Doctor overcomes the odds
Being a young man with responsibilities that include being a husband, father while studying medicine is no easy task but Raymond Poe Laulu has overcome the odds.
Married to Helen Tuitagaloa Laulu, the 24-year-old father of Karl James Laulu, of Apia has graduated with a Bachelor of Medicine and Surgery, capping off a tough journey that’s taken six challenging years.
Dr. Laulu was among the Medical students who graduated during the N.U.S graduation on Friday.
“I never really knew how tough it was until I started my clinical stage,” Dr. Laulu recalled. “Ideally everything was fine in our pre-clinical years which is just studying, long hours in the library but we never really knew what medicine was truly about until we started up in the hospital.
“We were bombarded by our senior supervisors during our ward rounds about certain questions and that’s where it really hit me that I need to take a step back.
“It showed me that I really didn’t know as much as I thought I knew back at school, and then it really pushed us all to keep on studying.”
There is also more to life than studying.
“I initially started my journey as a single man but I met my wife in medical school who is a year behind me. We had our child while I was starting my clinical years and it was quite tough,” he said.
“Managing to get up early in the morning to be there before my seniors and also at the same time making sure I don’t neglect my fatherly duties was tough especially when certain family issues came up. I had to try and balance whether or not I should come to work these days or to stay home and help Helen with baby.”
But the weight was happily shared by his loved ones. Family members who simply baby sat - including his father Karl Snr and mother Kukuana Laulu - when needed and those showed unlimited amounts of support. Looking back, Dr. Laulu says that although the journey has been challenging, it has been worth it.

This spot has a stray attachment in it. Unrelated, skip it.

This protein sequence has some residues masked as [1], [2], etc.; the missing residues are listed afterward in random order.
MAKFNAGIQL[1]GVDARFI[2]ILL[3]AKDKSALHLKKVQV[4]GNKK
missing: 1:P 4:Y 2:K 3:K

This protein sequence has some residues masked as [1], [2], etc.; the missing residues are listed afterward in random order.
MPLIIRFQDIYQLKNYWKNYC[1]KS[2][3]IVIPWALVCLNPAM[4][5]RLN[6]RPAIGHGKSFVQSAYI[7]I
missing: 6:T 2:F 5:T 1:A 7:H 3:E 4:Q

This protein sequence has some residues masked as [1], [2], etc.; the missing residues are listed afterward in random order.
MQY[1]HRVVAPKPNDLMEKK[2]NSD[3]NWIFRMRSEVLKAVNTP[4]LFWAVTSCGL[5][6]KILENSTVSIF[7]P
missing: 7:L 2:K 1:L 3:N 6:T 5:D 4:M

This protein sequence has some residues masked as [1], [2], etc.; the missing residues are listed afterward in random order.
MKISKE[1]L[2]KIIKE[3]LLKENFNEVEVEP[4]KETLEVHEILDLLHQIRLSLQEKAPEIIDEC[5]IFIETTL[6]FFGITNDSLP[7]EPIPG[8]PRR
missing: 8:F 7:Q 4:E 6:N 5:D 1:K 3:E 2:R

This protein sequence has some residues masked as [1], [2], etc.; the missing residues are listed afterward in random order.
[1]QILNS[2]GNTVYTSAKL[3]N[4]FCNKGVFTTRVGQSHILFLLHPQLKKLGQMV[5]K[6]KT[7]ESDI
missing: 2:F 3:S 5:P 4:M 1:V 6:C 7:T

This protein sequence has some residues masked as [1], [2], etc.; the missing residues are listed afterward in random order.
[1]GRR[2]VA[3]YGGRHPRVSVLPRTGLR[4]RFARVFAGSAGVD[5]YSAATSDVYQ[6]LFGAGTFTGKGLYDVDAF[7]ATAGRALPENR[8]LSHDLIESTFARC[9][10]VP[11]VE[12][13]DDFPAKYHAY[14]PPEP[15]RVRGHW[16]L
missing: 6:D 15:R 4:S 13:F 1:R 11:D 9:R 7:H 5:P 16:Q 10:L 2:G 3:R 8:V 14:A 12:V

“First and foremost I would like to acknowledge our Heavenly Father who is the source of all knowledge and strength and I wouldn’t be here today without him,” he said. “Secondly is my family; My mom, dad, wife, son, brother (and his small family), uncles, aunties, and not forgetting my grandmothers Laufa Eli and Lave Laulu.
“They molded me into the man I am today and I couldn’t have done anything without them. Without them all I wouldn’t have been able to graduate and serve the Samoan people.
“My family sacrificed a lot to make sure I stayed on track with graduating on time and I have finally reached that goal. They made my workload so much easier.”
According to the young doctor, this line of work requires a lot of time management and nothing can be left to be done at a later time.
“As doctors we are required to always be there because we are dealing with people’s lives,” he said. “We can’t just say ‘I have to go quickly and check up on this family issue at home’. Things can change real quickly and the value of human life is really important.”
Whether it be the non stop reading requirements or the hassle of translating medical terms into Samoan, Dr. Laulu toughed it out through it all with his wife by his side.
“In order to be a competent doctor it requires a lot of reading, there are so many disease processes that are linked to just one disease.”
“In the six years that I have been in medicine, I can say that I don’t even know half of what I could know.”
Dr. Laulu is just happy that he can take a small break from the sleepless nights.
“Sometimes I would come home late and I would be too tired to eat so I’d go straight to bed and then wake up the next morning at 6:30 and then repeat that cycle,” he said. “If I’m lucky I would get 6 – 7 hours but even when I’m lucky the little guy would take some of that sleep time away especially when he’s sick.
“But none of it compares to what my wife took on to make sure I got some rest. She dealt with a lot of sleepless nights too.”
Asked about his future plans, Dr. Laulu is just anxious to start helping people.
“The immediate future plans are to complete some paper work so I could start working straight away but hopefully I would be able to further my education,” he said. “I’m interested in covering areas where our hospital is really lacking right now which will probably be in the emergency department.
“I just want to be able to help the people; even if they do not need any medical care and just someone to talk to I would be happy to help in that way too. That’s all part of what a doctor does.”
According to Dr. Laulu, being able to help someone is the most rewarding feeling.
“After tending to a patient and I see them later when they’re all better with a smile on their face walking with family…. That sight is payment enough for me. The only thing that counts is being able to help people in need.”